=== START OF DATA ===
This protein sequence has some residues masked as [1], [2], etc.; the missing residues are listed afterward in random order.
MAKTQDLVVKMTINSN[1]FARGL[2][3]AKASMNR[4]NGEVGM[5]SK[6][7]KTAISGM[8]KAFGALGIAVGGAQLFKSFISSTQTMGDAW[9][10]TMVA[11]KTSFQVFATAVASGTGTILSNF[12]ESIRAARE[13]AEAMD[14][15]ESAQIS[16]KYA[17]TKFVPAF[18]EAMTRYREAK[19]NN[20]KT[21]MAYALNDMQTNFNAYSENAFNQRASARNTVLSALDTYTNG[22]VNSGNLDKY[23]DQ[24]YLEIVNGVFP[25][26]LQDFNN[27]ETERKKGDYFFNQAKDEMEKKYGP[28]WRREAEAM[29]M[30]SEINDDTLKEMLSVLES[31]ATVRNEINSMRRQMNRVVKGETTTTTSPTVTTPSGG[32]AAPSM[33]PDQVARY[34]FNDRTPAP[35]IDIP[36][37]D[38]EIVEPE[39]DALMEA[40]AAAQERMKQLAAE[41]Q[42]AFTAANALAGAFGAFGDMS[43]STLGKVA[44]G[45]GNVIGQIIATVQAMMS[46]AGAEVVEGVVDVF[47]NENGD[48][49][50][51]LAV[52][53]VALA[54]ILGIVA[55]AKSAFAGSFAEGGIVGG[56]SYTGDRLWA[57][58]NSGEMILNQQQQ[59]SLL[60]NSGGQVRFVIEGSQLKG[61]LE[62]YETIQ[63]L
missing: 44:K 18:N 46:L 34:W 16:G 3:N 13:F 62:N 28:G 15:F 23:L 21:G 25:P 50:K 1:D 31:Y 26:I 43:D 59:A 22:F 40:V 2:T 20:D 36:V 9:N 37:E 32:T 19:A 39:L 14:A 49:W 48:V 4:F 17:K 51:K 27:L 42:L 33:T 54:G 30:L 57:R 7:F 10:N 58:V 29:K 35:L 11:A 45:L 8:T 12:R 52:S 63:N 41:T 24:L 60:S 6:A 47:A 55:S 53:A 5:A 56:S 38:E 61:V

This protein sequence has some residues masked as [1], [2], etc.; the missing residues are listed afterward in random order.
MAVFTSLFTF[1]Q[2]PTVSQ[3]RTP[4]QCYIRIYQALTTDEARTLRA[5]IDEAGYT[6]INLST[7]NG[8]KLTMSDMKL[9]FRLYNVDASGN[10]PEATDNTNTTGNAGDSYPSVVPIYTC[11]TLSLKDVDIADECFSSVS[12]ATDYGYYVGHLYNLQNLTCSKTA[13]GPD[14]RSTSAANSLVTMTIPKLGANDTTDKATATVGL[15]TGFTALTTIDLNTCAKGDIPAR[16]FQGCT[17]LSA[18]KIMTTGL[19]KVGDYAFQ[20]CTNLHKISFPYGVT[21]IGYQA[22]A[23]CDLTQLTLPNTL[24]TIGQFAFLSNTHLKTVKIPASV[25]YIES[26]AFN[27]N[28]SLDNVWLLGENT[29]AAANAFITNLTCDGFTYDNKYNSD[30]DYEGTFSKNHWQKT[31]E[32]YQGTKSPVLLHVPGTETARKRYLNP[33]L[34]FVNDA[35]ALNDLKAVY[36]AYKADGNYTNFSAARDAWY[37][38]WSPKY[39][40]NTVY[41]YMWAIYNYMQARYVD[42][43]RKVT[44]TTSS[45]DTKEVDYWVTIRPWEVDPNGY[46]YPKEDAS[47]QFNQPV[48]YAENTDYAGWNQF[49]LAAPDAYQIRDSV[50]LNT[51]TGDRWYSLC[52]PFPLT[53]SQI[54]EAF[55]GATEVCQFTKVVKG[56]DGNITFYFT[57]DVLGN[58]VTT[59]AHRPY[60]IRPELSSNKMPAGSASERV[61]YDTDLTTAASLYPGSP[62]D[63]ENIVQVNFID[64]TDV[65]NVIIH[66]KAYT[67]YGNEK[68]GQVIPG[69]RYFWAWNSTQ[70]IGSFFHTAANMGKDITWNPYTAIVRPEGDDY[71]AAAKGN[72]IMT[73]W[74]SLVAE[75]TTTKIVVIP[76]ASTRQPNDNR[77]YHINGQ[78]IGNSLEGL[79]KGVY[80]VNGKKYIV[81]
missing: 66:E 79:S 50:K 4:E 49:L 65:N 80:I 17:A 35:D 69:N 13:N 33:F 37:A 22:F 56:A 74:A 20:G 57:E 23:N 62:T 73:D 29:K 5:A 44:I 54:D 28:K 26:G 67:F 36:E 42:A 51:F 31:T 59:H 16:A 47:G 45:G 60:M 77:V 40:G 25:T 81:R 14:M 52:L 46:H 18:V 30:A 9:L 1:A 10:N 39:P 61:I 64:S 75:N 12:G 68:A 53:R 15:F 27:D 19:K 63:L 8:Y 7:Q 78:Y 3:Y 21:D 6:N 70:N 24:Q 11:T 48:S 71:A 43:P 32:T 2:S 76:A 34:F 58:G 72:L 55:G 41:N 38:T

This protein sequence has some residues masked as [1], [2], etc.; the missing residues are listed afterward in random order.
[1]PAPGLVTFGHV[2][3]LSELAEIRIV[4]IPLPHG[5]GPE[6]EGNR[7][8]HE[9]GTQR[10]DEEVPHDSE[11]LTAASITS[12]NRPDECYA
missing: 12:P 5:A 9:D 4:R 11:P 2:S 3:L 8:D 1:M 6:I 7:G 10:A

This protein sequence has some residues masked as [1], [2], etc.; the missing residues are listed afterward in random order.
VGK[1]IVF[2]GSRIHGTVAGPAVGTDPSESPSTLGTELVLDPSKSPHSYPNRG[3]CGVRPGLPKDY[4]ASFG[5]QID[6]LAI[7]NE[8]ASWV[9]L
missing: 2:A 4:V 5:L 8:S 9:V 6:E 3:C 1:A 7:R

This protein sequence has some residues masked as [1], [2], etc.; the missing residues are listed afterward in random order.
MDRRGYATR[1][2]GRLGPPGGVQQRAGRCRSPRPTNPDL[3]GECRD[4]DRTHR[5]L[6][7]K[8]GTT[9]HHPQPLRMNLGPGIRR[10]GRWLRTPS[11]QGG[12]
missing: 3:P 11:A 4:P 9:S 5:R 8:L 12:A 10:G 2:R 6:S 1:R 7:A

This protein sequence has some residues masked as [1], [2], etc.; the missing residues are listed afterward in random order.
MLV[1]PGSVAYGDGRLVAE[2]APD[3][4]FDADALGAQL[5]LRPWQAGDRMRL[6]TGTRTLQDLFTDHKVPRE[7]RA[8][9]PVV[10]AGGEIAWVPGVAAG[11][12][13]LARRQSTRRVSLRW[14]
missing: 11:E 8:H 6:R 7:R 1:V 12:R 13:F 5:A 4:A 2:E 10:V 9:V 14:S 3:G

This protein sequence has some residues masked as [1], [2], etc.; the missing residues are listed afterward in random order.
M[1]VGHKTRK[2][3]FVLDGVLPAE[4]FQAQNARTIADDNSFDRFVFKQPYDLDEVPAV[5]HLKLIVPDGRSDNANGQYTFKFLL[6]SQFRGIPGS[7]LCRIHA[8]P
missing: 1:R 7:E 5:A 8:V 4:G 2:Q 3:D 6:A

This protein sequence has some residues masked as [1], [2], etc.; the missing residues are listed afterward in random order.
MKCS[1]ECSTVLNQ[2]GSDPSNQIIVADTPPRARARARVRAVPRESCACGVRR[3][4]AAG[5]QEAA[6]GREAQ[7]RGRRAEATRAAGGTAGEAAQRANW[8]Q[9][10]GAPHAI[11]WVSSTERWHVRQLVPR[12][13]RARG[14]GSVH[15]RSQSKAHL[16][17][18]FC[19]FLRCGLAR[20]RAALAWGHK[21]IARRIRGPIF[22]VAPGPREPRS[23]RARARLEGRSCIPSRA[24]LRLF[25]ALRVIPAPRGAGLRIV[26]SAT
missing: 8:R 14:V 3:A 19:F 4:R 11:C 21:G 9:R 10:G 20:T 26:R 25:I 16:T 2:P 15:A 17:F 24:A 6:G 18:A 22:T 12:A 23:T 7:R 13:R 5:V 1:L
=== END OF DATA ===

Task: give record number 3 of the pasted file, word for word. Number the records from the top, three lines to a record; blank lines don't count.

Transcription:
This protein sequence has some residues masked as [1], [2], etc.; the missing residues are listed afterward in random order.
[1]PAPGLVTFGHV[2][3]LSELAEIRIV[4]IPLPHG[5]GPE[6]EGNR[7][8]HE[9]GTQR[10]DEEVPHDSE[11]LTAASITS[12]NRPDECYA
missing: 12:P 5:A 9:D 4:R 11:P 2:S 3:L 8:D 1:M 6:I 7:G 10:A